Friday, December 6, 2019

A striking materials science lab demonstration

On November 26, 2019 I blogged about Avoid falling on your face during a new product demonstration. That post got me thinking about a great metallurgy lab demonstration I had seen almost five decades ago at Carnegie Mellon University. We were shown a Charpy impact test machine and how much the energy to break a V-notched steel specimen varied with temperature. As shown above, the machine has a weighted pendulum which can be released to hit the 1 cm (0.394”) square specimen opposite the notch and measure absorbed energy via rebound height.

At a low temperature there just was a quiet click, the sample broke in two in a brittle fashion, and pieces flew across the room. The pendulum rose to almost the same height as it had started at (less than 10 J). At a high temperature the sample instead bent in a ductile manner. It did not even break completely and it absorbed lots of energy (over 100 J). Examples of intact and broken specimens are shown above.   

Let’s look at an example set of data for a conventional pressure vessel steel plate in the (L-T) orientation (from the ASM Metals Handbook Volume 8, Mechanical Testing, Ninth Edition, 1985 - Figure 3 on page 262). At – 78 C (-108 F), using dry ice and ethanol for cooling, it took just 5 J to break. At ice water temperature, 0 C (32 F), it took 97 J. At room temperature, 20 C (68 F), it took 143 J. At boiling water temperature 100 C (212  F) it took 200 Joules (J). The S-shaped curve has a transition from ductile behavior and high absorbed energy at high temperatures to brittle behavior and low absorbed energy at low temperatures. It is typical for steels.  

Back during World War II this transition was not well understood, and some spectacular brittle failures occurred in welded structures. As shown above, The T2 tanker SS Schenectady broke almost in two on a cold January 1943 day while it just was sitting at a dock in Portland, Oregon. Then in October 1944 a cylindrical tank in Cleveland, Ohio used for storing liquified natural gas broke and the resulting explosion killed 130 people and destroyed a square mile area.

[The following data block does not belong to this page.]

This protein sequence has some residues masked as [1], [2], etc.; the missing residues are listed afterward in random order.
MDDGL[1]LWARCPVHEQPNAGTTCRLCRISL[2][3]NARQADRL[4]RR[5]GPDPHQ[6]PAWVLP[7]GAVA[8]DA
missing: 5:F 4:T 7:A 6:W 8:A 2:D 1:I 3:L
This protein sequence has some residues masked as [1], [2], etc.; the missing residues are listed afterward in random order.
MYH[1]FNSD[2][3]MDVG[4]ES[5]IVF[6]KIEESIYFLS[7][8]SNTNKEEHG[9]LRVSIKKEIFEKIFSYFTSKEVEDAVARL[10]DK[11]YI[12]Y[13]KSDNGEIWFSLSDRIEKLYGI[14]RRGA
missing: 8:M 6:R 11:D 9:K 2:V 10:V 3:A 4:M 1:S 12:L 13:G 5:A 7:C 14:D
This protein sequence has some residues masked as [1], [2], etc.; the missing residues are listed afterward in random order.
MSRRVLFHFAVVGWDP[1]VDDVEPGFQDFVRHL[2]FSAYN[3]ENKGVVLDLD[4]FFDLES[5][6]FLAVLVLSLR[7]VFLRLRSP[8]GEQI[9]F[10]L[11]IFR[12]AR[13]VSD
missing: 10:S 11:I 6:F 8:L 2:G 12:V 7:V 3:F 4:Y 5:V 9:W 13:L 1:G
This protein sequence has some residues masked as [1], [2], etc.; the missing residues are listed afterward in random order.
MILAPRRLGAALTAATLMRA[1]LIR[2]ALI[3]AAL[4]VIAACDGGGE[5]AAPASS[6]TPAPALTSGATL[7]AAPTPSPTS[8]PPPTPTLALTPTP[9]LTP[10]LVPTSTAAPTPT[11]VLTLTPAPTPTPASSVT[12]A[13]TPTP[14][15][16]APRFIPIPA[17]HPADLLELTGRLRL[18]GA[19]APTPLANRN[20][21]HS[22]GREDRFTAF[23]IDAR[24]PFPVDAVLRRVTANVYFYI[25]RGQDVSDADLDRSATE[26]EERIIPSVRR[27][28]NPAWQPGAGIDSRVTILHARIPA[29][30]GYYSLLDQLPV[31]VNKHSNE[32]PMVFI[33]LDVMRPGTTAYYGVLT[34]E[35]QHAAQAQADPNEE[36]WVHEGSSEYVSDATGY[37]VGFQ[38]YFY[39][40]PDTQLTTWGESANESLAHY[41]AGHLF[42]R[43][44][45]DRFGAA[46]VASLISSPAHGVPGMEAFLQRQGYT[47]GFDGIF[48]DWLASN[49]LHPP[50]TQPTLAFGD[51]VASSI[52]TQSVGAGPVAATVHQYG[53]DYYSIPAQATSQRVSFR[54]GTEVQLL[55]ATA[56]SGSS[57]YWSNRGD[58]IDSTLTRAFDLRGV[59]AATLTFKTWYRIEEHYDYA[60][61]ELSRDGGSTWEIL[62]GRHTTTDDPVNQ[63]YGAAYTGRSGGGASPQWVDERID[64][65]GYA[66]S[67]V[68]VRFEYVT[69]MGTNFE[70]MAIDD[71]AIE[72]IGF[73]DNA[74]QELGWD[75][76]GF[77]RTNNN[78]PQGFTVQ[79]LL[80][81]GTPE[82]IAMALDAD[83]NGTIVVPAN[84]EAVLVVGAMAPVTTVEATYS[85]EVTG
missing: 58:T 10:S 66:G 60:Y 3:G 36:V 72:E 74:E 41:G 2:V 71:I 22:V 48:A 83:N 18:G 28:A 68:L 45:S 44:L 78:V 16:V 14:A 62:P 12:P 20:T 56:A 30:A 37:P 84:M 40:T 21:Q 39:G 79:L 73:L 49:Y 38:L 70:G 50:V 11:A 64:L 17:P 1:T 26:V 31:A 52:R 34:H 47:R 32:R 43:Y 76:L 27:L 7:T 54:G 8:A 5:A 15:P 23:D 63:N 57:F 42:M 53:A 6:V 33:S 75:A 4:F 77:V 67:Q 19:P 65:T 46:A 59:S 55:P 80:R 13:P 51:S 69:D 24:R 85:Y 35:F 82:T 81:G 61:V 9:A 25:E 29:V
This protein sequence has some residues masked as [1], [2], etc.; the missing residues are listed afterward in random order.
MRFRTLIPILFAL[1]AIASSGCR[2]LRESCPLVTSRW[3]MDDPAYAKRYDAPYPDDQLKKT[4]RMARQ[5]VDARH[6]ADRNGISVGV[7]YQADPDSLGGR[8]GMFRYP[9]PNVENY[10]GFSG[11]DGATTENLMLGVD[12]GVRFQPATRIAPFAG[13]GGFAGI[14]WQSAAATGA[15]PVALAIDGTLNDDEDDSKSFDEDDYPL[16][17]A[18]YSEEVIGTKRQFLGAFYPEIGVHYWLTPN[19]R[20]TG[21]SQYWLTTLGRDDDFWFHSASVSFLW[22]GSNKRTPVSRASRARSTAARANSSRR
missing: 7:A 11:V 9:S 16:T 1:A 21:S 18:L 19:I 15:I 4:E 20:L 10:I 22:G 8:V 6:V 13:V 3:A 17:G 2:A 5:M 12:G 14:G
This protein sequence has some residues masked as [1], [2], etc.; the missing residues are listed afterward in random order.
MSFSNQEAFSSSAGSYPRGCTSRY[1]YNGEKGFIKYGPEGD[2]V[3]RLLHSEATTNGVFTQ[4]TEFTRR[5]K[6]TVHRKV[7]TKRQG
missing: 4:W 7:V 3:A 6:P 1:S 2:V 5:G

You can read more about the test in a web page from TWI (The Welding Institute) titled What is Charpy testing? You also can watch a five-minute YouTube video from Materials Science 2000.

Images of the Charpy test (from Laurens vanLieshout), test specimens (from Dumontierc), and the SS Schenectady all came from Wikimedia Commons.

Tuesday, December 3, 2019

Please don’t mystify us about fear of public speaking

Yesterday at the Forbes Communication Council there was an article by marketer Ahmad Daher titled Public Speaking Tips You Need to Know. Most of it is useful and more than decent, except for this overblown opening paragraph:

“Every year, numerous lists of peoples’s biggest fears are published, and without fail, public speaking consistently sits near the top. In order to thrive, and stand out in today’s content-heavy and video-saturated world, we need to demystify and alleviate the fears around public speaking.”

The claim that fear of public speaking consistently sits near the top is belied by results from the last four annual Chapman Surveys of American Fears, as stated in their blog posts. For 2015 it ranked #26 of 88, for 2016 it ranked #33 of 79, for 2017 it ranked #52 of 80, and for 2018 it ranked #59 of 94. Another way to express these ranks is in terms of the percentage measured going up from the bottom of the list, as shown above in a graph. That percentage wasn’t in the top 25%, and for 2017 and 2018 it wasn’t even in the top 50%. When you make an overblown claim ‘without fail’, just one example can shoot you down – but I have four.   

On September 29, 2019 I blogged about those results in a post titled Stop playing – do serious digging before you come up with an opening statement. And back on October 19, 2018 I also blogged about how You probably won’t hear public speaking coaches discuss the 2018 Chapman Survey of American Fears. Usually the Chapman survey comes out before Halloween, but the 2019 one has not appeared yet.

The mystifying image was adapted from an October 6, 1897 Puck magazine at the Library of Congress.

Monday, December 2, 2019

How we know things, and can talk about what we know - climbing from concrete to abstract

Back on September 17, 2013 I blogged about The Ladder-of-Abstraction and the Data-Information-Knowledge-Wisdom Pyramid. The Ladder of Abstraction shown above describes six levels, but as Patty Mulder described in an article at Toolshero, S. I Hayakawa originally used eight. You can find an eight-page white paper by Richard Freishtat and Adam Leipzig titled INFORMATION ACROBAT: Climbing the Ladder of Abstraction about picking the right levels when organizing a speech.

Another way for going from concrete to abstract is the Data-Information-Knowledge-Wisdom or DIKW Pyramid shown above. Last year, in the Online Journal of Public Health Information, there was an article by Olaf Dammann titled Data, information, evidence and knowledge: a proposal for health informatics and data science.

He suggested another hierarchy as shown above both as a stepstool and via a table (which I have condensed from Table 1 in his article).   

Images of a stepladder and a stool both came from Wikimedia Commons.